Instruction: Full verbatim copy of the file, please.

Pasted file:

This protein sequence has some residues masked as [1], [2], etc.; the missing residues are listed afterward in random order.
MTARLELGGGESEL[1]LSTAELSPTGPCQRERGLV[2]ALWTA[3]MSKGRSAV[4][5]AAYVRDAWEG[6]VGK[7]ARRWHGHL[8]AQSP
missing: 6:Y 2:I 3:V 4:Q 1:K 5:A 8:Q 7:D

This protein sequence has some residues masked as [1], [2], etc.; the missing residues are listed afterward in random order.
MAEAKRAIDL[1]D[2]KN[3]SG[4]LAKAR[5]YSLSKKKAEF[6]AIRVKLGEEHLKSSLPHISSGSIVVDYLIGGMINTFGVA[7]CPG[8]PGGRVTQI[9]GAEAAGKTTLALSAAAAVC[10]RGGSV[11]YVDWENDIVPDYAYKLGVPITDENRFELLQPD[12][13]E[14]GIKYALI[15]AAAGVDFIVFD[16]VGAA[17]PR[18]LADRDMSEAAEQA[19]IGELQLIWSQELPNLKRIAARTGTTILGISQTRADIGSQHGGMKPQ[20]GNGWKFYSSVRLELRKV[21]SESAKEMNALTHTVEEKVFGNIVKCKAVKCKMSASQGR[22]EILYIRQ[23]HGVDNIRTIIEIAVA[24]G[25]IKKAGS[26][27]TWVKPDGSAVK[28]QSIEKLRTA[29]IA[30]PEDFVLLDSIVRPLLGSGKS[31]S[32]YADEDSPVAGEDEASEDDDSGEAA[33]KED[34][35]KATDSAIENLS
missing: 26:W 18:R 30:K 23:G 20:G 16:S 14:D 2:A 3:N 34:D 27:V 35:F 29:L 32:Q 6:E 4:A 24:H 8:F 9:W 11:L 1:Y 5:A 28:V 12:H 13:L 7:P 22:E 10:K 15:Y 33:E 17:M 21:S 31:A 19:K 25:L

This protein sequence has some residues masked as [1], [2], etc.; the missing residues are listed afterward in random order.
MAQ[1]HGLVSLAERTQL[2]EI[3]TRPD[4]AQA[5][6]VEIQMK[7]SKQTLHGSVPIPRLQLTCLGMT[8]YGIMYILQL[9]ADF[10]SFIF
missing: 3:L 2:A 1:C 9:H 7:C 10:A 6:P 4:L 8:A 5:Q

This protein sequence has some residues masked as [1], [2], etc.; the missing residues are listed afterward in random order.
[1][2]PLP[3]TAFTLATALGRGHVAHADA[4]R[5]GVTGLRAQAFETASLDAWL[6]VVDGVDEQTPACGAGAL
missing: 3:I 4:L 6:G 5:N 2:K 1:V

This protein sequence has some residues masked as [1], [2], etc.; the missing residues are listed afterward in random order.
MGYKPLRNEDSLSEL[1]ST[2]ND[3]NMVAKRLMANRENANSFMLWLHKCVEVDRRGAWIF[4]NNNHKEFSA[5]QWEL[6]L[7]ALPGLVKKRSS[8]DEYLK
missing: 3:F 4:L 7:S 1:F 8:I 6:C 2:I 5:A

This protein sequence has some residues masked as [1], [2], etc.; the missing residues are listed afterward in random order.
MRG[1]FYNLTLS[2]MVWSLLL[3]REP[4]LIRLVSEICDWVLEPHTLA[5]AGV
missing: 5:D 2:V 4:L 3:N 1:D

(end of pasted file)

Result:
This protein sequence has some residues masked as [1], [2], etc.; the missing residues are listed afterward in random order.
MTARLELGGGESEL[1]LSTAELSPTGPCQRERGLV[2]ALWTA[3]MSKGRSAV[4][5]AAYVRDAWEG[6]VGK[7]ARRWHGHL[8]AQSP
missing: 6:Y 2:I 3:V 4:Q 1:K 5:A 8:Q 7:D

This protein sequence has some residues masked as [1], [2], etc.; the missing residues are listed afterward in random order.
MAEAKRAIDL[1]D[2]KN[3]SG[4]LAKAR[5]YSLSKKKAEF[6]AIRVKLGEEHLKSSLPHISSGSIVVDYLIGGMINTFGVA[7]CPG[8]PGGRVTQI[9]GAEAAGKTTLALSAAAAVC[10]RGGSV[11]YVDWENDIVPDYAYKLGVPITDENRFELLQPD[12][13]E[14]GIKYALI[15]AAAGVDFIVFD[16]VGAA[17]PR[18]LADRDMSEAAEQA[19]IGELQLIWSQELPNLKRIAARTGTTILGISQTRADIGSQHGGMKPQ[20]GNGWKFYSSVRLELRKV[21]SESAKEMNALTHTVEEKVFGNIVKCKAVKCKMSASQGR[22]EILYIRQ[23]HGVDNIRTIIEIAVA[24]G[25]IKKAGS[26][27]TWVKPDGSAVK[28]QSIEKLRTA[29]IA[30]PEDFVLLDSIVRPLLGSGKS[31]S[32]YADEDSPVAGEDEASEDDDSGEAA[33]KED[34][35]KATDSAIENLS
missing: 26:W 18:R 30:K 23:G 20:G 16:S 14:D 2:A 3:N 34:D 27:V 35:F 29:L 32:Q 6:E 4:A 24:H 8:F 9:W 11:L 1:Y 5:A 28:V 12:H 13:L 7:P 22:E 10:K 15:Y 33:E 17:M 21:S 31:A 19:K 25:L

This protein sequence has some residues masked as [1], [2], etc.; the missing residues are listed afterward in random order.
MAQ[1]HGLVSLAERTQL[2]EI[3]TRPD[4]AQA[5][6]VEIQMK[7]SKQTLHGSVPIPRLQLTCLGMT[8]YGIMYILQL[9]ADF[10]SFIF
missing: 3:L 2:A 1:C 9:H 7:C 10:A 6:P 4:L 8:A 5:Q

This protein sequence has some residues masked as [1], [2], etc.; the missing residues are listed afterward in random order.
[1][2]PLP[3]TAFTLATALGRGHVAHADA[4]R[5]GVTGLRAQAFETASLDAWL[6]VVDGVDEQTPACGAGAL
missing: 3:I 4:L 6:G 5:N 2:K 1:V

This protein sequence has some residues masked as [1], [2], etc.; the missing residues are listed afterward in random order.
MGYKPLRNEDSLSEL[1]ST[2]ND[3]NMVAKRLMANRENANSFMLWLHKCVEVDRRGAWIF[4]NNNHKEFSA[5]QWEL[6]L[7]ALPGLVKKRSS[8]DEYLK
missing: 3:F 4:L 7:S 1:F 8:I 6:C 2:I 5:A

This protein sequence has some residues masked as [1], [2], etc.; the missing residues are listed afterward in random order.
MRG[1]FYNLTLS[2]MVWSLLL[3]REP[4]LIRLVSEICDWVLEPHTLA[5]AGV
missing: 5:D 2:V 4:L 3:N 1:D